The Bond 25 Conundrum
22nd January 2017
Writers Neal Purvis and Robert Wade discuss fiction becoming fact
By MI6 Staff
Cubby Broccoli always said that the James Bond films should be five minutes into the future. But what happens when the future overtakes fiction? The villains in recent films have tried to manipulate governments through mass media, use phony environmental policy to control third world countries, hack governments to influence elections, and abuse mass surveillance and digital snooping deployed under the guise of anti-terrorism. If these sound familiar, it's because reality has caught up with fiction. Although we have yet to see a billionaire try and light up the night sky with a satellite made of diamonds, most of the recent plot lines have, in some form or another, been echoed in real life.
Where does that leave Bond 25? With Brexit, Trump, Wikileaks, Putin, LulzSec, Rupert Murdoch, Snowden, North Korea, and the likes all being huge news cycles, where does the next villain's plot come from?
That conundrum is not lost on long-time 007 scribes Neal Purvis and Robert Wade, who are wrapping up their work on adapting Len Deighton's novel 'SS-GB' for a BBC television five part mini-series. "The thing is," Purvis told the Telegraph, "I'm just not sure how you would go about writing a James Bond film now." Purvis and Wade have worked on every Bond film from 'The World Is Not Enough' through 'SPECTRE'. "Each time, you've got to say something about Bond's place in the world, which is Britain's place in the world. But things are moving so quickly now, that becomes tricky. With people like Trump, the Bond villain has become a reality. So when they do another one, it will be interesting to see how they deal with the fact that the world has become a fantasy."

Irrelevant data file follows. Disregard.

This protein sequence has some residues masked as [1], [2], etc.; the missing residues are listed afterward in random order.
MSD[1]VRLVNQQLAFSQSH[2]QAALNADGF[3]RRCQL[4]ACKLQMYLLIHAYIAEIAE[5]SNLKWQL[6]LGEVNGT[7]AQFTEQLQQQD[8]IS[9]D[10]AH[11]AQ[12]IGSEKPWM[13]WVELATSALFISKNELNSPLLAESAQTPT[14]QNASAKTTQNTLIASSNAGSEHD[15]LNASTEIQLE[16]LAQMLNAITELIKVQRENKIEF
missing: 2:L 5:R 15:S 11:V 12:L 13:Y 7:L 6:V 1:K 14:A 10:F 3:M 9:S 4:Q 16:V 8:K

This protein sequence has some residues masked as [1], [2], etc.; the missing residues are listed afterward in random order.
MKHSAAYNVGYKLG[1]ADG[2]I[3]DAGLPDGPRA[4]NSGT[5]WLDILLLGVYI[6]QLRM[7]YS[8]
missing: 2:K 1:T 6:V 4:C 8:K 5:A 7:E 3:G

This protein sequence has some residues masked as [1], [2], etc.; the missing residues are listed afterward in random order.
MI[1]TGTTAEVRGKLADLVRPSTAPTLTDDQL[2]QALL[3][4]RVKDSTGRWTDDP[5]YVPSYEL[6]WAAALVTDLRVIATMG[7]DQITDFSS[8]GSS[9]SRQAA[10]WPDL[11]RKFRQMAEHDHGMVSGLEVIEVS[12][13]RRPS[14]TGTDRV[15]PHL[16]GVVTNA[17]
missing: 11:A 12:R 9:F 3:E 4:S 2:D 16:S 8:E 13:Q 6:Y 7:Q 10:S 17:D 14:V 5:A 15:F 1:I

"They" in the past-tense. Although work on Bond 25 is on ice at the moment as EON Productions are busy wrapping up non-Bond passion project 'Film Stars Don't Die In Liverpool' and Daniel Craig is performing in 'Othello' in New York City, it appears that Purvis and Wade are no longer involved in the creative process. It was rumoured last year that an early treatment by the pair for Bond 25 had been rejected.
The interview also confirms long-running stories that Purvis and Wade were parachuted in to re-write the third act of John Logan's wonky script for 'SPECTRE' at the behest of a very nervous Sony Pictures in the summer of 2014. They prepared several alternatives over a period of six months until the final script was locked just before filming started in December.
Purvis explained: "People were already in pre-production on the film and they wanted to see things all the time. And sometimes they couldn't decide what they wanted until they'd seen it written."
Case in point - the helicopter crash on Westminister Bridge at the end of the film. Construction on the set at Pinewood had already begun, so they had to find a way of using it as a set piece. The ending they wrote had Bond walking off the bridge back to the only life he knows at MI6 with M, Moneypenny and Tanner. They were over-ruled for a happier ending with Madeleine.
"So you write scene upon scene upon scene. You write so much. But how it finally got shaped was probably down to Sam Mendes, the director."
The pair originally planned to bow out with 'Skyfall' but were pulled back for one last mission to clean up 'SPECTRE'. Will they ever come back again? "Never say never," said Wade. "But for sure, Spectre felt like it closed off a certain way of doing Bond. And I think whatever happens next will be quite different."
'SS-GB' will broadcast on BBC One in the UK next month.
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